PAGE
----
Cryptojacking Malware Spreading to Government and University Websites to Mine Monero Cryptocurrency

cryptojacking malware spread govt university sitesAs time progresses, so do the actions of hackers who are now conducting the action of cryptojacking, which is a process of infecting a computer only to hijack its functions and CPU resources to mine cryptocurrency. As it turns out, the cryptojacking actions have made their way onto several government and University websites.

The cryptocurrency mining code that has made its way to hundreds of unsuspecting sites is known as Coinhive. So far, Coinhive has raked up as many as 400 sites to inject them with malicious JavaScript code that can then be used to infect visiting systems. Probably the most disconcerting aspect of the infected sites is that many of them include high profile sites, such as ones belonging to the San Diego Zoo, Lenovo, the National Labor Relations Board, and now, random government and University sites.

Cryptocurrency is all the new rave and cybercrooks are literally cashing in on their ability to leverage cryptocurrency by instructing infected computers to mine crypto. However, the methods for spreading malicious Coinhive code was once left on the launching pad. Moving to today, malicious cryptojacking threats are in abundance and growing by the day. The launch pad used for spreading cryptojacking threats are primarily infected websites, and cybercrooks are heavily targeting any vulnerable site they can find.

Cryptojacking Government and University Sites Reaches New Demographic for Hackers to Leverage

Having cryptojacking threats present on government and University sites hits a new demographic for computer users, which may leave many unsuspecting users as newfound victims. By finding a new demographic for the spread of cryptojacking threats, a cybercook could then speculate on gaining further traction for mining cryptocurrencies using robust systems, which are used within government offices and Universities.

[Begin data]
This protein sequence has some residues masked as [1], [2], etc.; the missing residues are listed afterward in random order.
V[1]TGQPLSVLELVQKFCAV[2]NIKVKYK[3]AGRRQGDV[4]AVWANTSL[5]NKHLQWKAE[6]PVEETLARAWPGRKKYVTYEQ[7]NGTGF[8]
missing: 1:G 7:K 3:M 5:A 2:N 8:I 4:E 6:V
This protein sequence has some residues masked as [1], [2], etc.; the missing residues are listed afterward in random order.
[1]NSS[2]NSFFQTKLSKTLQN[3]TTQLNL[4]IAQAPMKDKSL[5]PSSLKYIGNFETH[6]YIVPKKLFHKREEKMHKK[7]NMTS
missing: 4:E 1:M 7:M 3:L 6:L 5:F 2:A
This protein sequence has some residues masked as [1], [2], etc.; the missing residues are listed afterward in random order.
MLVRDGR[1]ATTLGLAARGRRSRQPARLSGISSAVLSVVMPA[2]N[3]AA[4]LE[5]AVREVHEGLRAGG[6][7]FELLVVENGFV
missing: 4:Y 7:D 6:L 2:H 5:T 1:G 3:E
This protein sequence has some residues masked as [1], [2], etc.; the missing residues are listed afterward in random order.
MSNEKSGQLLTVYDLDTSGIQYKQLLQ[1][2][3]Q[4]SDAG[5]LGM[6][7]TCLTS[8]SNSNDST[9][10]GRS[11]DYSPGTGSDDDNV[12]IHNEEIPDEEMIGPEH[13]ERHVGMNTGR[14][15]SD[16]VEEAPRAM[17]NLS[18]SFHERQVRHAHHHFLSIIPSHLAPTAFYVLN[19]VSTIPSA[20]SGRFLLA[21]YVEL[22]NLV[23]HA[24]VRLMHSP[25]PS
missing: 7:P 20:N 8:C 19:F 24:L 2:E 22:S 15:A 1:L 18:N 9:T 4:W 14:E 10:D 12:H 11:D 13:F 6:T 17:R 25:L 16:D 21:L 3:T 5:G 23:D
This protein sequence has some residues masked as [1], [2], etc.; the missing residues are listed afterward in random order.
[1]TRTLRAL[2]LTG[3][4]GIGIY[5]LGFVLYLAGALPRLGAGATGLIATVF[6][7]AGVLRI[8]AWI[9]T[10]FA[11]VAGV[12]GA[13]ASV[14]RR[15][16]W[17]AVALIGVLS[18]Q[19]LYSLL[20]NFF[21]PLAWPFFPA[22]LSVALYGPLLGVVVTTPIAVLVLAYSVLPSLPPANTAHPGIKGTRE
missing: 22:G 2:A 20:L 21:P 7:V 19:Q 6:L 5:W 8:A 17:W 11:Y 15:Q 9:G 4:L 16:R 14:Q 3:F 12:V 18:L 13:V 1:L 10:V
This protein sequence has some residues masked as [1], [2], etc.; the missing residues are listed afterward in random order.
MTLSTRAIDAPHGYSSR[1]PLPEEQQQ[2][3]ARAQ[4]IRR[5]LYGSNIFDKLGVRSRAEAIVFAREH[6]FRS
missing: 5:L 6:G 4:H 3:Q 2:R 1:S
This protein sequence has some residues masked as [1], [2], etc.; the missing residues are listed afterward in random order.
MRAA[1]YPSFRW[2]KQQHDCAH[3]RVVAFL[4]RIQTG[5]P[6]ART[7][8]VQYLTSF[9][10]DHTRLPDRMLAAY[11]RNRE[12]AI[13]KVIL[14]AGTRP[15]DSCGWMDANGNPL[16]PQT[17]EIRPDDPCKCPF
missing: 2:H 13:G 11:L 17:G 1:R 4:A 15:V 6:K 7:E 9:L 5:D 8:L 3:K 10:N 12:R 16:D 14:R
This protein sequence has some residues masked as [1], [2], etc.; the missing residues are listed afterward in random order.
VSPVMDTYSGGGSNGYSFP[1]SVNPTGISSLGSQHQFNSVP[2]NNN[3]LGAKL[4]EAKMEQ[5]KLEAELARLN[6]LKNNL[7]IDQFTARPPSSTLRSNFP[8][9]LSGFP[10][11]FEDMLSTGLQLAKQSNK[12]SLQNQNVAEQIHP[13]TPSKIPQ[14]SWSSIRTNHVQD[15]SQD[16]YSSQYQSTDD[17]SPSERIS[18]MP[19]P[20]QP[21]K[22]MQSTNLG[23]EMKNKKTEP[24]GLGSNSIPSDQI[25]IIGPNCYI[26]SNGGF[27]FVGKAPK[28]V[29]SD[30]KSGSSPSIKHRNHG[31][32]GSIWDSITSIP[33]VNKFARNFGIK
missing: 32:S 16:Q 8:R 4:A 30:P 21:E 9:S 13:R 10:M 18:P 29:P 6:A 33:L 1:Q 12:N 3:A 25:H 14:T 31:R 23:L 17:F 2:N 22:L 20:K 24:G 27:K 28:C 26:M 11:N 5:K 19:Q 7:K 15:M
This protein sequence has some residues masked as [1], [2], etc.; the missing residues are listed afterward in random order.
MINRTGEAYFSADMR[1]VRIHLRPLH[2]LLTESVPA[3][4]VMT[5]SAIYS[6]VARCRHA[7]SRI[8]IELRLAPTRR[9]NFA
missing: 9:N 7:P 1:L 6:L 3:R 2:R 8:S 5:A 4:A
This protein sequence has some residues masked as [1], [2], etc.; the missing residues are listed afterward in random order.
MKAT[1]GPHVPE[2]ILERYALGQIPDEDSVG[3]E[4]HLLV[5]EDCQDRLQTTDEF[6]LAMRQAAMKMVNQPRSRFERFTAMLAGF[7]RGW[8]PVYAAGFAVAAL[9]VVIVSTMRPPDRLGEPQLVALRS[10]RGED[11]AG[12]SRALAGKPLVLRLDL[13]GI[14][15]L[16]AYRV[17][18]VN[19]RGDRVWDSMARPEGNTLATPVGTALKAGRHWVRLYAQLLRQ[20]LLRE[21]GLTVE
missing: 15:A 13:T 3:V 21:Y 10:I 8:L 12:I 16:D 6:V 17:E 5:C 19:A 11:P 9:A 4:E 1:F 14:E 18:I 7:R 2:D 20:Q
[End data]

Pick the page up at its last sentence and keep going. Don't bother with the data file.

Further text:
The choice cryptocurrency that recent hackers are mining through infected computers is Monero. The unsuspecting code within Coinhive, which is the JavaScript program used in these attacks, isn't initially a malicious application. Computer users must understand that Coinhive is a legitimate platform for mining Monero cryptocurrency through a website. Unfortunately, cybercrooks are leveraging Coinhive to perform malicious actions in using infected PCs to mine cryptocurrencies, mostly without notifying a victimized computer user.

The recent cryptojacking campaign is using the same Coinhive code injection methods as those we have seen in the past. Among the nearly 400 websites attacked, there are some surprising findings within the full list, which can be found here. Thanks to research performed by Troy Mursch via BadPackets.net, a cryptojacking site list was compiled, which identifies many surprising government and University sites being infected with the malicious script code ready to infect visiting computers.

A Snippet of Cryptojacking Campaign-Attacked Sites discovered by Troy Mursch
cryptojacking attacked sites list

Many of the sites found to be victims of malicious cryptojacking script injections are hosted on Amazon servers in the USA, which is a widely popular platform for professional hosting services. Mursch believes that many of the sites were compromised due to an outdated of Drupal, which allowed hackers to discover vulnerabilities that have not been patched and inject such sites with malicious Coinhive code. In knowing this information, it behooves webmasters to take heed to the warning and ensure that their webservers are properly updated and not susceptible to cryptojacking attacks.

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